Make sure the time is right for your home refinance

There are several good reasons for refinancing your existing loan – there are also a few bad ones. When deciding if the time is right to refinance, you need to first figure out why you’re refinancing. Your situation may be one or a combination of these reasons.

Take advantage of lower rates

Am I better off refinancing?

See if today’s rates make refinancing worthwhile.

The rule of thumb used to be that if rates are 2% lower than your current interest rate, then refinance. It’s not always that simple because every situation is unique. You may be paying down discount points or have a prepayment penalty that makes refinancing too costly. We’ll help you do some quick calculations to see if the rates have dropped enough to make refinancing advantageous for you. Plug in your current loan numbers and today’s rates to see if you’re better off refinancing or sticking with your current loan.

Consolidate debts

This can be a good reason to refinance as long as you’re not setting a trend. If you’re paying a lot of high-interest debts and have enough equity in your home, refinancing might make sense. What doesn’t make sense is to consolidate your debts using your equity and then take on more debt and do it all over again. This cycle eats up the equity you’ve built in your home. Don’t use refinancing as a way to live beyond your means – it will catch up with you eventually.

Cash out

If you’ve built enough equity and want extra cash, your home can often provide it. Taking advantage of your low mortgage interest rate is often a better alternative than using your credit cards. If you’re cashing out for home improvements, you can even keep the tax deductions. Cashing out means you’re financing more than your original amount so make sure you can afford the new monthly payment.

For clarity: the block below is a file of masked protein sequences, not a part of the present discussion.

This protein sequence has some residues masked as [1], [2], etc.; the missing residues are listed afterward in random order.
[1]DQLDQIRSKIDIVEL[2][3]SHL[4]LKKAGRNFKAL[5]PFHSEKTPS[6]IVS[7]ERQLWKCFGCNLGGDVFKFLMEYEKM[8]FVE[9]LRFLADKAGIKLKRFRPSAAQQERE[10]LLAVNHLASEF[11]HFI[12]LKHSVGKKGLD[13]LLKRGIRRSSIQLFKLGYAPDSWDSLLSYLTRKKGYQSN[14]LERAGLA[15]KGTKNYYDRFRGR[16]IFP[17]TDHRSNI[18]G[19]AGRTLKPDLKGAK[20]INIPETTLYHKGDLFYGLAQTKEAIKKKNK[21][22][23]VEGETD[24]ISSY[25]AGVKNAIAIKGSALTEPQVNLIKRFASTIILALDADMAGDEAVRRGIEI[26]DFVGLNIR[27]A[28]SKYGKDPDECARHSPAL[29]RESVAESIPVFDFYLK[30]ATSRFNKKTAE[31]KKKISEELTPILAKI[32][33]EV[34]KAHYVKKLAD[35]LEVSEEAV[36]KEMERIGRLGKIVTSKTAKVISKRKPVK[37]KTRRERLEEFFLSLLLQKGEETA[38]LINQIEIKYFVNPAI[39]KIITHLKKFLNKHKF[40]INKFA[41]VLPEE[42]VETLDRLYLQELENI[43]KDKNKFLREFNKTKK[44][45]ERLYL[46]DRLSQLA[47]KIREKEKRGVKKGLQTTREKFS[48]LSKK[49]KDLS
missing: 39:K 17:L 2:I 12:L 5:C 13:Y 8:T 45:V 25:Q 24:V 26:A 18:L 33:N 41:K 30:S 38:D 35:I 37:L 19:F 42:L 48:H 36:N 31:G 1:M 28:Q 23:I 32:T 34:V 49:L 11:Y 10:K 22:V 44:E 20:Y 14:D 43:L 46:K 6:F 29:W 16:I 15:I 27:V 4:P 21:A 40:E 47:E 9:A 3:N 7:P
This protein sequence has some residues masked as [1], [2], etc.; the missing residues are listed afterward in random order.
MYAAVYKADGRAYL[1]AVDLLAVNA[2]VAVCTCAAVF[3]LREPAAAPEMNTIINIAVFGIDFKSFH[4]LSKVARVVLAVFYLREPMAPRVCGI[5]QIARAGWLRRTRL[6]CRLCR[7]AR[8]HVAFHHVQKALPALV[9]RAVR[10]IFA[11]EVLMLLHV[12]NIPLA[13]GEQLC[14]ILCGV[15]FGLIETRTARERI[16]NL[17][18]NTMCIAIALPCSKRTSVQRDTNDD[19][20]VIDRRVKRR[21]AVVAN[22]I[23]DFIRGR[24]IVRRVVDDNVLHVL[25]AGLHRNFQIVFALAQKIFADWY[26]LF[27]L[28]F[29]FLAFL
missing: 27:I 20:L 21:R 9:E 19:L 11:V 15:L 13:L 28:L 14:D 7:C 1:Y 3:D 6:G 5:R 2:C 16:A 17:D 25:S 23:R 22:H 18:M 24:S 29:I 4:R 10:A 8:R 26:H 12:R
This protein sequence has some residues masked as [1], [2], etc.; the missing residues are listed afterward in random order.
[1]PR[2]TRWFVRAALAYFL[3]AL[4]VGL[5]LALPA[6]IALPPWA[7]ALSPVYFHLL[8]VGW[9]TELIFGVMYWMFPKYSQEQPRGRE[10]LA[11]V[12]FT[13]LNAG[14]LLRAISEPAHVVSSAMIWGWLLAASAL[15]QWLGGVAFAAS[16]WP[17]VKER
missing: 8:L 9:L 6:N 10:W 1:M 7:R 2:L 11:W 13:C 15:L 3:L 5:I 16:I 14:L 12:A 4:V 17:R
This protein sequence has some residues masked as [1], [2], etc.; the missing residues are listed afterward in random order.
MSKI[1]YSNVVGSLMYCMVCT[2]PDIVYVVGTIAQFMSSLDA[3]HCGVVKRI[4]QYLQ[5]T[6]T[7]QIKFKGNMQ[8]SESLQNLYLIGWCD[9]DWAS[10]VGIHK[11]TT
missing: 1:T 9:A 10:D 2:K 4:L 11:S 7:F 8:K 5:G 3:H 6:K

Avoid a payment shock

What will my refinancing costs be?

See what refinancing really costs.

If your ARM is about to adjust, you could be in for a payment shock. A common way to avoid paying high rates after an ARM adjusts is to refinance to another ARM or a fixed-rate loan. When determining if you should refinance to avoid a payment shock you need to understand the costs of refinancing. This will help you weigh your options based on actual numbers.

Move for less

If you know that you are going to move in a few years, it might be worth it to switch from your high-rate fixed mortgage into a low-rate ARM. You can lower your monthly payments and move before you get hit with an adjustment. Just be sure you are going to move or this plan can backfire.

Don’t forget about taxes

Another consideration when refinancing is how your taxes will be affected. This can often be an afterthought, but if you refinance to take advantage of a lower rate, you’ll be paying less each month in mortgage, but more in taxes. The tax deductions may outweigh the monthly savings or vice versa. Find out how your taxes will be affected.

How much can I save in taxes?

See if your tax deductions make your mortgage worth keeping.

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